Teens Take a Stab at COVID

Most willing to get vaccine


Photo courtesy of Cincinnati Children’s Hospital.

Coen Schoonover, Gales Tales Editor

Many Lancaster High School students said that they have a responsibility to get vaccinated. Their attitude is that the COVID-19 vaccine is just another required immunization for students in school. 

According to a national survey of youth-based at the University of Michigan, 75% of young adults and teenagers are unconditionally willing to get the vaccine or already have been vaccinated.

LHS sophomore, Sarah Garlinger. Photo courtesy of Garlinger.

“I felt that it was my definite responsibility to get the vaccine, as kids my age are causing COVID-19 to spread,” said Sarah Garlinger, a sophomore at LHS.

“I feel that kids who are going out and partying in big groups can put other people at risk, or even themselves.” 

LHS junior, Sarah Comer agrees that teens like her have a responsibility to be vaccinated.

“I do feel it is my responsibility to get the vaccine, not only to protect myself, but to be a role model for young teens that chose not to get it,” she said.

Comer was vaccinated at Fairfield River Valley Medical Center and added that she was anxious for her life to return to normal after a year of restrictions.

“The main reason I got the vaccination was because the faster people get vaccinated the faster things go back to the way they were before COVID-19,” said Comer. “We can have larger groups, fewer masks, and the ability to see loved ones in the hospital again.”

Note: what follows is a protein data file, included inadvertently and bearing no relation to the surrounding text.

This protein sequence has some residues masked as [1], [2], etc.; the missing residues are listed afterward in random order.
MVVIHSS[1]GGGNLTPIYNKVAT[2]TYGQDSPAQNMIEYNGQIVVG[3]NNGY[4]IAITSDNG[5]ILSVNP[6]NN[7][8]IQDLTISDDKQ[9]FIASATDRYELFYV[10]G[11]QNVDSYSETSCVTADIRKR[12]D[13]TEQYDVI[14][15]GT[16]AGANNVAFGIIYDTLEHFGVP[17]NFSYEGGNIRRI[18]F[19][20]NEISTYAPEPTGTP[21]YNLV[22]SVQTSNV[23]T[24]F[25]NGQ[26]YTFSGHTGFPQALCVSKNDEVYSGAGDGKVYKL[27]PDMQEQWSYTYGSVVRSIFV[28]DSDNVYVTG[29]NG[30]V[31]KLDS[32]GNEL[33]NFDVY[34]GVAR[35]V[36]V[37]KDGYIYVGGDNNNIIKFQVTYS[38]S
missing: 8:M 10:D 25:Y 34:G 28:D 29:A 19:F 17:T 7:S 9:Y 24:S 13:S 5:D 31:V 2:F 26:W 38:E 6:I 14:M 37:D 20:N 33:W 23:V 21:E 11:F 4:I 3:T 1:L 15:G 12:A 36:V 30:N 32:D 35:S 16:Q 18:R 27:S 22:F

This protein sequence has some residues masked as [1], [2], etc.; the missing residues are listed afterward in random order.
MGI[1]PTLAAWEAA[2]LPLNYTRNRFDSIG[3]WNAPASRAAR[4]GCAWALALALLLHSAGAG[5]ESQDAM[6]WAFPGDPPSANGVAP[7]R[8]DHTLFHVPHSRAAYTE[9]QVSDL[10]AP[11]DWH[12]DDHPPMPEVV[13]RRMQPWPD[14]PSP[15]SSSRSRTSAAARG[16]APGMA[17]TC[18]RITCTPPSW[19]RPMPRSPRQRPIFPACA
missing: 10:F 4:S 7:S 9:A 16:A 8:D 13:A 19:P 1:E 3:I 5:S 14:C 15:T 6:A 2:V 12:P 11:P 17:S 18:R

LHS junior, Sarah Comer. Photo courtesy of Comer.

Comer is in the marching band at LHS and she said the COVID-19 virus had a huge impact on the band’s season.

“My entire marching band season got majorly reduced,” said Comer. “We did not even have competitions or go to any away football games.”

Some people argue that they are skeptical of the vaccines because they have not been tested over a long period of time. 

LHS junior, Sarah Mullins. Photo courtesy of Mullins.

But this did not deter Garlinger. She was vaccinated at a local Walgreens in Lancaster.  Although she suffered mild side effects, she said it was worth it to help others.

“It helps protect yourself and family members who may be at risk, and trusting science is the best thing you can do,” said Garlinger.

“Credible testing was done with the vaccine before it was administered,” she said.

Sarah Mullins, a junior at LHS, received her vaccine at the River Valley Mall in Lancaster and says vaccination for everyone is a huge step to getting back to normal.

“I feel the only way possible for the world to go back to normal is protecting ourselves and each other from the virus by getting the vaccine,” said Mullins. 

Mullins was unable to visit their family during the quarantine period imposed by COVID-19.

“An important event that got put on hold was seeing my great-grandpa,” said Mullins. “I could not see him for almost seven months, I was so grateful to receive the vaccine to go visit him, and make sure it is a safe environment for his protection.”